Posted by Peerapong Tantamjarik
In today’s New York Times Dr. Klitzman, a psychiatrist at Columbia University, writes a short essay describing how a mother reviewed her paper medical chart at a clinic and, without informing any clinic staff, removed certain pages from her records. Those pages contained information revealing that she was at risk for Huntington’s Disease, a fatal genetic disorder for which famous folk singer, Woody Guthrie, died of. As the mother put it, “I stole it for my kids’ sake” – which is not all too hard to fathom. She was frightened that because Huntington’s is hereditary, her kids would be denied health coverage if insurance companies found out about it.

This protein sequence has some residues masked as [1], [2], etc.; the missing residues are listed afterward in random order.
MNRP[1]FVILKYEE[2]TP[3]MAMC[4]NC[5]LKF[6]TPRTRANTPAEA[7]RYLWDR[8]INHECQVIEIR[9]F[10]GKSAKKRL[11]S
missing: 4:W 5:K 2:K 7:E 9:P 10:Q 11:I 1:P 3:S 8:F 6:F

Dr. Klitzman was disturbed by her actions; after all, to whom does the chart belong? The health information is the mother’s, but the paper chart belongs to the clinic. But the scenario presents a larger concern regarding privacy of health information, and how patients’ confidence in the appropriate security and usage of such information could guide their actions in response, including the secret taking of chart pages. As a legal matter, states vary greatly in the protections against genetic discrimination and privacy. Some provide overarching prohibitions against genetic discrimination and disclosure, while others protect for only specified genetic conditions. Even where the law prohibits genetic discrimination, is that any consolation for patients such as the mother in Dr. Klitzman’s essay? We have laws prohibiting discrimination of all kinds, but it still happens. Same with prohibited disclosures. When the AIDS epidemic struck in the 80s, many individuals refused to get tested and screened out of fear of discriminatory backlash because at that time, AIDS was portrayed as a disease affecting homosexuals. Even though such testing could have saved lives, the fear of discrimination based on the health information leaking out deterred individuals from seeking help (and disrupted public health efforts to contain the disease). Similarly, at the individual level, this mother’s removal of relevant medical information from her chart could compromise not only her care, but her children’s care in the future, as any impediment between doctor-patient communication would. But can you blame her?